Given President Trump’s enthusiasm, as a presidential candidate, for enhanced interrogation, waterboarding, torture, and “worse,” as well as his eagerness to contrast himself at every opportunity with President Obama, one might have expected to see the use of such methods reinstated after he became President. At the one year mark, however, the issue seems conspicuously absent.
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Last week, the Supreme Court of Israel issued a decision concerning one of the most sensitive areas of counterterrorism policy and practice. The decision considered so-called “pressure techniques” the Israeli Security Agency (the ISA, known colloquially as the Shin Bet) applied during the interrogation of a terrorism suspect in 2007.
In late 2002, Afghan officials arrested Mohammed Jawad and transferred him to American officials. During his six-year stay at Guantanamo, Jawad alleges that he was tortured. Upon being released from federal custody and repatriated to Afghanistan, Jawad sued the government in 2014. Last year on Lawfare, Helen Klein Murillo described the D.C.
In answers to written questions preceding his confirmation hearing, now-CIA Director Mike Pompeo caused concern by indicating a willingness to revisit rules governing military and intelligence interrogations. Specifically, he said he would “consult with experts at the Agency and at other organizations in the U.S.
As Benjamin Wittes and I have noted, the last few weeks of the Obama administration and the first months of the Trump administration generated some activity surrounding the Senate Intelligence Committee’s report on interrogation, with counsel for Guantanamo detainees filing motions requesting that the SSCI report be preserved in at least four cases.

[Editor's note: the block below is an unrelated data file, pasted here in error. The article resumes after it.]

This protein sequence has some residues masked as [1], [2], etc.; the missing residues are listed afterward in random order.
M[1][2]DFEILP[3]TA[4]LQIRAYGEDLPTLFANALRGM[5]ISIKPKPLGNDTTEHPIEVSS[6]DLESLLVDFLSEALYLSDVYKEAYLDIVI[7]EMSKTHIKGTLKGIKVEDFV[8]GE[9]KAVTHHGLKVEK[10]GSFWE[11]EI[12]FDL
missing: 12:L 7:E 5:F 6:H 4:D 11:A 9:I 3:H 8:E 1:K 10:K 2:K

Although the White House is now disavowing the draft executive order on detention and interrogation, the document has revived debate on the legal prohibitions against torture and on President Trump’s
Author's Note: I wrote the following in the belief that the draft executive order published yesterday by the Washington Post and analyzed yesterday by the Times and the Post was either the final text or a near-final version.
Last week, Ben posted an order by Judge Royce Lamberth of the D.C. District Court granting a request by counsel for Abd al Rahim al-Nashiri to have a copy of the Senate Intelligence Committee's interrogation report held under seal with the court.
The other day, Quinta and I noted that counsel for Abd al Rahim Al-Nashiri had asked the court in his habeas case to have a copy of the Senate Intelligence Committee's interrogation report filed under seal with the court. Yesterday, Judge Royce Lamberth issued an order doing just that:
Speaking of Guantanamo habeas litigation, which one of us was yesterday, there's been an interesting development in the Al-Nashiri habeas case. This particular habeas case out of Guantanamo has been a sleepy one, since all the action in the Abd al Rahim Al-Nashiri matter has been in his military commission trial and related federal court litigation.